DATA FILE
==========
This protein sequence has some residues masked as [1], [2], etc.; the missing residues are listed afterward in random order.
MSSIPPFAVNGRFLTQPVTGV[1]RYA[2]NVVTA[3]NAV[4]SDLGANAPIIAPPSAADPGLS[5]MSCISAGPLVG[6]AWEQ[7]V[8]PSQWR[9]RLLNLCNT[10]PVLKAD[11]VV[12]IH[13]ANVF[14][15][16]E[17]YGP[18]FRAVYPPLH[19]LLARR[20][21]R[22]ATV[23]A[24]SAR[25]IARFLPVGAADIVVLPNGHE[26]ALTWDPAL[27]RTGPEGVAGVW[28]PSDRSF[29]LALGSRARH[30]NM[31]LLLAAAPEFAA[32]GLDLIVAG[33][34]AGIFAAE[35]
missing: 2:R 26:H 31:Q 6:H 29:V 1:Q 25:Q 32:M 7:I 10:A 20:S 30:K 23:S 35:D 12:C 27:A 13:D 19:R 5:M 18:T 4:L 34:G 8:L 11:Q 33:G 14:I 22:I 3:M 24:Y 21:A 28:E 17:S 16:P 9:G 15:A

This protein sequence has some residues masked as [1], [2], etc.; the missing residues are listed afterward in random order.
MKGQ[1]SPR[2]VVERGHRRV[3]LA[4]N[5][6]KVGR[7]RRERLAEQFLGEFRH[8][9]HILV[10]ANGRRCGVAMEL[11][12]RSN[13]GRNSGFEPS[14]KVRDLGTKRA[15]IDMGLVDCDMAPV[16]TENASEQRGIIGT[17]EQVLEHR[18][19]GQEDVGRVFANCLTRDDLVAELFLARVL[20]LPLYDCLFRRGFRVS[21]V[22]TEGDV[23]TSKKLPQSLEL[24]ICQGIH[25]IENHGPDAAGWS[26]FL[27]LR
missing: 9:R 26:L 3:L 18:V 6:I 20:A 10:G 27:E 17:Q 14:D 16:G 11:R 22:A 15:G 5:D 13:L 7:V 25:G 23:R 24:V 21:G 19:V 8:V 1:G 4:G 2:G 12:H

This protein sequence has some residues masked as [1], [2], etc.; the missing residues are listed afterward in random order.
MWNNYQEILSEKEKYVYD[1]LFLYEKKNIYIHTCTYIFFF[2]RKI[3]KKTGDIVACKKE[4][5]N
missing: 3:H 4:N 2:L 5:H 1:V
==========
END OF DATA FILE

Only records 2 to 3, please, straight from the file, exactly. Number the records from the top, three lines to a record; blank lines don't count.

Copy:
This protein sequence has some residues masked as [1], [2], etc.; the missing residues are listed afterward in random order.
MKGQ[1]SPR[2]VVERGHRRV[3]LA[4]N[5][6]KVGR[7]RRERLAEQFLGEFRH[8][9]HILV[10]ANGRRCGVAMEL[11][12]RSN[13]GRNSGFEPS[14]KVRDLGTKRA[15]IDMGLVDCDMAPV[16]TENASEQRGIIGT[17]EQVLEHR[18][19]GQEDVGRVFANCLTRDDLVAELFLARVL[20]LPLYDCLFRRGFRVS[21]V[22]TEGDV[23]TSKKLPQSLEL[24]ICQGIH[25]IENHGPDAAGWS[26]FL[27]LR
missing: 9:R 26:L 3:L 18:V 6:I 20:A 10:G 27:E 17:Q 14:D 16:G 11:R 22:A 15:G 5:D 13:L 7:V 25:G 23:R 24:V 21:G 19:V 8:V 1:G 4:G 2:G 12:H

This protein sequence has some residues masked as [1], [2], etc.; the missing residues are listed afterward in random order.
MWNNYQEILSEKEKYVYD[1]LFLYEKKNIYIHTCTYIFFF[2]RKI[3]KKTGDIVACKKE[4][5]N
missing: 3:H 4:N 2:L 5:H 1:V